Umar ibn Sa’id Tal

ca. 1794–1864
Muslim leader in West Africa

A Muslim cleric, or religious leader, Umar ibn Sa'id Tal played an important role in spreading Islam across a broad area of West Africa. Through his writing, military achievements, and his role in the religious brotherhood of the Tijaniyya, he remains a prominent figure for Muslims in West Africa.

Born in the valley of the Senegal River, Umar was the son of a local cleric and teacher in a Muslim society dominated by the FULANI people. A gifted student, Umar trained as a Muslim cleric, studying Islamic law, theology, and literature. He was also initiated into the Tijaniyya.

Between 1828 and 1830 Umar made three pilgrimages to the holy cities of Mecca and Medina in Arabia, earning the honorary title al-Hajj (“the pilgrim”). Soon after, he began spreading the Tijaniyya brotherhood in West Africa. Umar spent time in many of the Muslim centers of West Africa and by the 1840s he had developed a very loyal group of followers. During this period he also wrote his major work, Al-Rimah, which remains an important resource for the Tijaniyya today.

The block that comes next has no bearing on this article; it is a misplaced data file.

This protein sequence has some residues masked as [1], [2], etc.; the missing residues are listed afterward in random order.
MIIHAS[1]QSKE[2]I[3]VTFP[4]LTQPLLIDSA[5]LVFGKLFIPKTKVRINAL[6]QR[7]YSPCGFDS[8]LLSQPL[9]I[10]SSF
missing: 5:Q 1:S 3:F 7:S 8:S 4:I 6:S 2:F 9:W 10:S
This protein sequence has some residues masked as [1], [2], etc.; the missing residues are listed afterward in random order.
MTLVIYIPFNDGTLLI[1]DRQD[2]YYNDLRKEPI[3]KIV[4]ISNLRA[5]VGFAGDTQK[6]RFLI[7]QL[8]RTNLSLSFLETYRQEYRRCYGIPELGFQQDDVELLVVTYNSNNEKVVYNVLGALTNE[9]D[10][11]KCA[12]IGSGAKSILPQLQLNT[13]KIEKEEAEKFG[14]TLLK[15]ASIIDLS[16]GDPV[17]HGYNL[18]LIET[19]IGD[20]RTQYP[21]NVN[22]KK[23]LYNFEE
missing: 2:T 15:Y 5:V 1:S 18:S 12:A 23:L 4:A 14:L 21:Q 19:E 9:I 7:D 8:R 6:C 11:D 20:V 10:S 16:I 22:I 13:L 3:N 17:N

Between 1852 and his death in 1864, Umar led his followers and other Muslims in a jihad, or holy war, against non-Muslim kingdoms in the upper Senegal and Niger River valleys. In 1862 he conquered the Fulani state of Segu on the NIGER RIVER. However, the inhabitants of Segu soon joined forces with a powerful leader in TIMBUKTU. Umar's army was defeated by the armies of Timbuktu and its allies, and Umar was killed. (See also Islam in Africa.)